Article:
With the fsnap and fseed commands it is possible to create a forest that can be pushed to a shared repository, and subsequently cloned by others. This allows you to have several repositories on a server, with a separate forest that collects them. Developers can then choose to clone individual repositories, or the entire forest. The initial setup might look like this, assuming an empty Mercurial repository named forest exists on <some-location>:

hg clone <some-location>/forest
cd forest
hg clone <some-location>/proj1
hg clone <some-location>/proj2
hg fsnap -t > snapshot.txt
# some edits of snapshot.txt may be needed, see below
hg add snapshot.txt
hg ci -m "Adding snapshot file"
hg push

It may be necessary to replace the None in the snapshot file with tip; it didn't work for me (Nathan) otherwise.

With the initial setup complete, other developers can now perform the following actions to clone the forest and all of its child projects. This is despite the fact that the shared forest does not actually contain any child repositories.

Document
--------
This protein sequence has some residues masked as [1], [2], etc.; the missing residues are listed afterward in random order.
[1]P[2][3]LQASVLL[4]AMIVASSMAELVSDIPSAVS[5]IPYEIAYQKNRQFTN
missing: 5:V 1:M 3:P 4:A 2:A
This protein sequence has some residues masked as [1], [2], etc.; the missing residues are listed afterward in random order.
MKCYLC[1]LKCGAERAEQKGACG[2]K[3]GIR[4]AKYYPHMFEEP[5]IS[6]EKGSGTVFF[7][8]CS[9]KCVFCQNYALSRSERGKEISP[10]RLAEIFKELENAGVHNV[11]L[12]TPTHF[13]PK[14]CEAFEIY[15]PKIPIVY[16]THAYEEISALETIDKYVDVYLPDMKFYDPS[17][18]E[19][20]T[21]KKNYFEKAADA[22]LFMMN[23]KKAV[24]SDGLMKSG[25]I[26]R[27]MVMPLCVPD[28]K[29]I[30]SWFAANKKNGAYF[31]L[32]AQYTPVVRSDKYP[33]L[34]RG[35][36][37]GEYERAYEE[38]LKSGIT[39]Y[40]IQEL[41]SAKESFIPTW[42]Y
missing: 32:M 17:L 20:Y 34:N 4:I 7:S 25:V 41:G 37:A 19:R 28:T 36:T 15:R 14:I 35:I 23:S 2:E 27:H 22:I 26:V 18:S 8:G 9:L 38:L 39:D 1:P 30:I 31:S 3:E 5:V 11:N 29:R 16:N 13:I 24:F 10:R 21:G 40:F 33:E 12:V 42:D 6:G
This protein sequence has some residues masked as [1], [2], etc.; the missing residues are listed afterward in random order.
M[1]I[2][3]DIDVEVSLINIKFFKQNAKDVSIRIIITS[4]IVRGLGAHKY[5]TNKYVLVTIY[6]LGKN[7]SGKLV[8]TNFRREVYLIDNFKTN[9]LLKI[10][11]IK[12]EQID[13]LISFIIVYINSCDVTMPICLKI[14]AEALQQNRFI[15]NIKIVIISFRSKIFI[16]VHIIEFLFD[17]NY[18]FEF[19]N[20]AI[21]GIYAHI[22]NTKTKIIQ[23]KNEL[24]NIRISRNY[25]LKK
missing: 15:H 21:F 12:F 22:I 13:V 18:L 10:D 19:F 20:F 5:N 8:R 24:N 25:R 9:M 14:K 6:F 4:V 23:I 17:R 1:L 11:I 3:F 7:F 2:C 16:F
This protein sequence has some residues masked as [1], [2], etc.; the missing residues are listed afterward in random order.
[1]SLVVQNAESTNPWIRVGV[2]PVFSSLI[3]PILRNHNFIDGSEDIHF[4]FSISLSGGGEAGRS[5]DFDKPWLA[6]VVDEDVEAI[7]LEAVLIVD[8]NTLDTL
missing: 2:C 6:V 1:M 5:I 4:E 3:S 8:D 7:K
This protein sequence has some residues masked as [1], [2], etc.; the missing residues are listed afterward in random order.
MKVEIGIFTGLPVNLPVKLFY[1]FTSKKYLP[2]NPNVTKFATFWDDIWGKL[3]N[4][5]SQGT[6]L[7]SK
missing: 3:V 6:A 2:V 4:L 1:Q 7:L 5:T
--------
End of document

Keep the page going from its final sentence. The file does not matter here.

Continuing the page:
hg clone <some-location>/forest
cd forest
hg fseed snapshot.txt

Having non-tip revision identifiers in snapshot.txt can be a hint to others (i.e. fseed) that this Hg repository needs this module here with this revision, as the tip revision may have new, backwards-incompatible changes. However, there is no command to "restore" the state of the modules to the one defined in snapshot.txt if changes were made (such as running hg up) on the module, save for going into each modules and do an hg checkout with the "correct" revision id.

See also


ForestExtension (last edited 2012-02-15 19:14:51 by ks3095497)